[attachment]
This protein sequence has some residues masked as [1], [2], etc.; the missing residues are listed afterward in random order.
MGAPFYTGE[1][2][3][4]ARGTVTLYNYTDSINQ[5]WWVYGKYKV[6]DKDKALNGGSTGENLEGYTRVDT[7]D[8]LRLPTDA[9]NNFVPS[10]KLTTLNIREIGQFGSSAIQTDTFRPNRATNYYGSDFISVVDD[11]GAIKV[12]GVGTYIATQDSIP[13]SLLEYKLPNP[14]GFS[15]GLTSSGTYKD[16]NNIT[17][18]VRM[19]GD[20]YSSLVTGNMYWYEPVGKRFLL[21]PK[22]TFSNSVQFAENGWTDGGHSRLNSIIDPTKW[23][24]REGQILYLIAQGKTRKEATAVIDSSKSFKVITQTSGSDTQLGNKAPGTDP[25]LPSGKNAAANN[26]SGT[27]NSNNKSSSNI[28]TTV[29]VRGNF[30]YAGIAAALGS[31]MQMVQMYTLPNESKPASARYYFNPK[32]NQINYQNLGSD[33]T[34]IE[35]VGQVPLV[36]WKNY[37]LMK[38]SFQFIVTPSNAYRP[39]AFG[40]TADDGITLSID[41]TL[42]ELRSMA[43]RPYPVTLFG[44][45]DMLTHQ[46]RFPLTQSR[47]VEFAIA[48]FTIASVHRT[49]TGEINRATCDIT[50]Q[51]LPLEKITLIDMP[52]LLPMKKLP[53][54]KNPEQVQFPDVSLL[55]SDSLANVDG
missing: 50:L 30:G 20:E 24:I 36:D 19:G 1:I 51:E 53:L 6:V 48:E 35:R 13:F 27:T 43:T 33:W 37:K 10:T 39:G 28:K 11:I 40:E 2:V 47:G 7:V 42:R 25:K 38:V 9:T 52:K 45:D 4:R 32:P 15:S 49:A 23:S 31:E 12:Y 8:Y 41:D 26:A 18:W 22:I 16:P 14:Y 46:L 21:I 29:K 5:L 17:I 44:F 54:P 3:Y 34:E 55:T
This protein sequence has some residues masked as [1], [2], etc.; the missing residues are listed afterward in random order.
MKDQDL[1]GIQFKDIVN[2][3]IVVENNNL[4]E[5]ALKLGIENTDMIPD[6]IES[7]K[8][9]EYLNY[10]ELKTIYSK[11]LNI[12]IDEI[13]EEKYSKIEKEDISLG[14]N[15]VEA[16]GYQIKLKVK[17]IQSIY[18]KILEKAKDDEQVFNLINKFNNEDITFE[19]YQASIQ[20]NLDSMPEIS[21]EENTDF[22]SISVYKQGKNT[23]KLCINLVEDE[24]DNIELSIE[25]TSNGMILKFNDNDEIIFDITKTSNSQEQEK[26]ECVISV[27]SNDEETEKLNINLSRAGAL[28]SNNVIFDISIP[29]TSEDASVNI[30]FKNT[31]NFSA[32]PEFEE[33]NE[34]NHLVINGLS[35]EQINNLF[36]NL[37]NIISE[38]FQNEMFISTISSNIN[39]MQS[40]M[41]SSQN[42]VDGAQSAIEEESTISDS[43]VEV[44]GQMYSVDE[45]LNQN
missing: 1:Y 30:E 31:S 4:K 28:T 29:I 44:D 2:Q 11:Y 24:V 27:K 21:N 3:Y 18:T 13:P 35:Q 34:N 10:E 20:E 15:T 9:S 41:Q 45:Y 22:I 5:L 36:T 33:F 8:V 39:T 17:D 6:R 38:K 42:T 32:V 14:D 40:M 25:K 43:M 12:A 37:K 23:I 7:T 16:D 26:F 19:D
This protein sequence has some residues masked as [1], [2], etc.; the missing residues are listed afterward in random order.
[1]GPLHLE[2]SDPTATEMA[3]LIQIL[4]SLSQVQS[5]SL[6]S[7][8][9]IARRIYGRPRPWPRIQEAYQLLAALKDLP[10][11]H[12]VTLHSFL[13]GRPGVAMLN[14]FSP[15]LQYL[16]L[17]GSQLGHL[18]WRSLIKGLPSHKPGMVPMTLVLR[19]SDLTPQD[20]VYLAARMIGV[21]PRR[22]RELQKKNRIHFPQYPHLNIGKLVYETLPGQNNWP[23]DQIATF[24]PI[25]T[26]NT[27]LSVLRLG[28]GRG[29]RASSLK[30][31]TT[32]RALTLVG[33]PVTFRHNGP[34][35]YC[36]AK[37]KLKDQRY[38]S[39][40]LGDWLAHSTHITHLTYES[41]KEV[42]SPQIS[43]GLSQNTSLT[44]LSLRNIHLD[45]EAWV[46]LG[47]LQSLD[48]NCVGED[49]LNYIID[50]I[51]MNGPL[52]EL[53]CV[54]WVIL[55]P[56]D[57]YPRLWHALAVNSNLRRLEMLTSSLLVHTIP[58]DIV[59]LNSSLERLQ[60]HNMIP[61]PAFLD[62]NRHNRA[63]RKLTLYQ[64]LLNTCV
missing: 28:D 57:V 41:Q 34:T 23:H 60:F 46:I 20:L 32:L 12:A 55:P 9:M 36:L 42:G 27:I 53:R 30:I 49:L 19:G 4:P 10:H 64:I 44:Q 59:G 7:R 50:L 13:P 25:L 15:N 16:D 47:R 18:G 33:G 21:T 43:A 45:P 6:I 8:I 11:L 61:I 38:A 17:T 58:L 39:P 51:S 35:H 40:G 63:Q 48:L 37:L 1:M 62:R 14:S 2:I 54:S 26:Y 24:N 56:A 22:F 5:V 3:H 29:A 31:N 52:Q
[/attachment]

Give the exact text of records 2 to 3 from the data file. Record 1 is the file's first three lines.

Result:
This protein sequence has some residues masked as [1], [2], etc.; the missing residues are listed afterward in random order.
MKDQDL[1]GIQFKDIVN[2][3]IVVENNNL[4]E[5]ALKLGIENTDMIPD[6]IES[7]K[8][9]EYLNY[10]ELKTIYSK[11]LNI[12]IDEI[13]EEKYSKIEKEDISLG[14]N[15]VEA[16]GYQIKLKVK[17]IQSIY[18]KILEKAKDDEQVFNLINKFNNEDITFE[19]YQASIQ[20]NLDSMPEIS[21]EENTDF[22]SISVYKQGKNT[23]KLCINLVEDE[24]DNIELSIE[25]TSNGMILKFNDNDEIIFDITKTSNSQEQEK[26]ECVISV[27]SNDEETEKLNINLSRAGAL[28]SNNVIFDISIP[29]TSEDASVNI[30]FKNT[31]NFSA[32]PEFEE[33]NE[34]NHLVINGLS[35]EQINNLF[36]NL[37]NIISE[38]FQNEMFISTISSNIN[39]MQS[40]M[41]SSQN[42]VDGAQSAIEEESTISDS[43]VEV[44]GQMYSVDE[45]LNQN
missing: 1:Y 30:E 31:S 4:K 28:T 29:I 44:D 2:Q 11:Y 24:V 27:K 21:N 3:Y 18:T 13:P 35:Q 34:N 10:E 20:E 15:T 9:S 41:Q 45:Y 22:I 5:L 36:T 33:F 8:V 39:T 17:D 6:R 38:K 42:T 32:V 14:D 40:M 25:K 43:M 12:A 37:K 23:I 7:T 16:D 26:F 19:D
This protein sequence has some residues masked as [1], [2], etc.; the missing residues are listed afterward in random order.
[1]GPLHLE[2]SDPTATEMA[3]LIQIL[4]SLSQVQS[5]SL[6]S[7][8][9]IARRIYGRPRPWPRIQEAYQLLAALKDLP[10][11]H[12]VTLHSFL[13]GRPGVAMLN[14]FSP[15]LQYL[16]L[17]GSQLGHL[18]WRSLIKGLPSHKPGMVPMTLVLR[19]SDLTPQD[20]VYLAARMIGV[21]PRR[22]RELQKKNRIHFPQYPHLNIGKLVYETLPGQNNWP[23]DQIATF[24]PI[25]T[26]NT[27]LSVLRLG[28]GRG[29]RASSLK[30][31]TT[32]RALTLVG[33]PVTFRHNGP[34][35]YC[36]AK[37]KLKDQRY[38]S[39][40]LGDWLAHSTHITHLTYES[41]KEV[42]SPQIS[43]GLSQNTSLT[44]LSLRNIHLD[45]EAWV[46]LG[47]LQSLD[48]NCVGED[49]LNYIID[50]I[51]MNGPL[52]EL[53]CV[54]WVIL[55]P[56]D[57]YPRLWHALAVNSNLRRLEMLTSSLLVHTIP[58]DIV[59]LNSSLERLQ[60]HNMIP[61]PAFLD[62]NRHNRA[63]RKLTLYQ[64]LLNTCV
missing: 28:D 57:V 41:Q 34:T 23:H 60:F 46:I 20:L 32:L 12:A 55:P 9:M 36:L 42:G 27:I 53:R 30:I 49:L 19:G 4:P 10:H 64:I 44:Q 59:G 7:R 50:L 13:P 25:L 15:N 16:D 47:R 18:G 33:G 21:T 43:A 45:P 6:I 8:I 11:L 61:I 38:A 17:T 58:L 39:P 51:S 35:H 40:G 63:Q 48:L 37:L 1:M 62:R 14:S 2:I 54:S 26:Y 24:N 56:A 22:F 5:V 3:H 29:A 31:N 52:Q